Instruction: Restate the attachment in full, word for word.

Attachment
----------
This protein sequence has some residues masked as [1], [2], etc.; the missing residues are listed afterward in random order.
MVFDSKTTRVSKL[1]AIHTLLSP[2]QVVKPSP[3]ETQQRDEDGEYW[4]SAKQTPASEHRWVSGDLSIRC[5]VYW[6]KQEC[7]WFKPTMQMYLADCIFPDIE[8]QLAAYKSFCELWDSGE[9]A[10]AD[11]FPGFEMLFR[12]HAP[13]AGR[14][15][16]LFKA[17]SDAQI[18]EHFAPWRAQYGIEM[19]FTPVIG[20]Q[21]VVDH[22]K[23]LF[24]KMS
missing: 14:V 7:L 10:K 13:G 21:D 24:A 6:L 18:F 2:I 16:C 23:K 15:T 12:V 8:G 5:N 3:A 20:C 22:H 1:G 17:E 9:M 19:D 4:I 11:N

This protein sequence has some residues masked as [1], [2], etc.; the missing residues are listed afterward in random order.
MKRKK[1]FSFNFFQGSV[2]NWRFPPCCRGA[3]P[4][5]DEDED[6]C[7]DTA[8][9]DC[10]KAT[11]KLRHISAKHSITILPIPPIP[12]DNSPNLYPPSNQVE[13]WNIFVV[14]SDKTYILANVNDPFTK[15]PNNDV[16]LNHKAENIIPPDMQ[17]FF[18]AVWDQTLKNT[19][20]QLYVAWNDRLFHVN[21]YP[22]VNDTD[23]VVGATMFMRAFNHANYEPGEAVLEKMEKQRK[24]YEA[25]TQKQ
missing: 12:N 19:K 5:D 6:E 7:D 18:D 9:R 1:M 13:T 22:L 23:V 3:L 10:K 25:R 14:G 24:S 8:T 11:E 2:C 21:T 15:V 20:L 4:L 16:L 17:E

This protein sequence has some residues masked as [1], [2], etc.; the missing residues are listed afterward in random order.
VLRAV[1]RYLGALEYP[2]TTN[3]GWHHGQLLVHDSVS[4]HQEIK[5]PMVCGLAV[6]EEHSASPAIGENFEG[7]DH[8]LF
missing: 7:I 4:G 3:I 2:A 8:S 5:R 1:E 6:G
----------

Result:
This protein sequence has some residues masked as [1], [2], etc.; the missing residues are listed afterward in random order.
MVFDSKTTRVSKL[1]AIHTLLSP[2]QVVKPSP[3]ETQQRDEDGEYW[4]SAKQTPASEHRWVSGDLSIRC[5]VYW[6]KQEC[7]WFKPTMQMYLADCIFPDIE[8]QLAAYKSFCELWDSGE[9]A[10]AD[11]FPGFEMLFR[12]HAP[13]AGR[14][15][16]LFKA[17]SDAQI[18]EHFAPWRAQYGIEM[19]FTPVIG[20]Q[21]VVDH[22]K[23]LF[24]KMS
missing: 14:V 7:L 10:K 13:G 21:D 24:A 6:L 18:F 2:I 16:C 23:K 15:T 12:V 8:G 5:N 3:A 20:C 22:H 1:G 17:E 9:M 19:D 4:I 11:N

This protein sequence has some residues masked as [1], [2], etc.; the missing residues are listed afterward in random order.
MKRKK[1]FSFNFFQGSV[2]NWRFPPCCRGA[3]P[4][5]DEDED[6]C[7]DTA[8][9]DC[10]KAT[11]KLRHISAKHSITILPIPPIP[12]DNSPNLYPPSNQVE[13]WNIFVV[14]SDKTYILANVNDPFTK[15]PNNDV[16]LNHKAENIIPPDMQ[17]FF[18]AVWDQTLKNT[19][20]QLYVAWNDRLFHVN[21]YP[22]VNDTD[23]VVGATMFMRAFNHANYEPGEAVLEKMEKQRK[24]YEA[25]TQKQ
missing: 12:N 19:K 5:D 6:E 7:D 18:D 9:R 1:M 13:T 22:L 23:V 3:L 10:K 25:R 14:G 24:S 8:T 11:E 2:C 21:T 15:V 20:L 4:L 16:L 17:E

This protein sequence has some residues masked as [1], [2], etc.; the missing residues are listed afterward in random order.
VLRAV[1]RYLGALEYP[2]TTN[3]GWHHGQLLVHDSVS[4]HQEIK[5]PMVCGLAV[6]EEHSASPAIGENFEG[7]DH[8]LF
missing: 7:I 4:G 3:I 2:A 8:S 5:R 1:E 6:G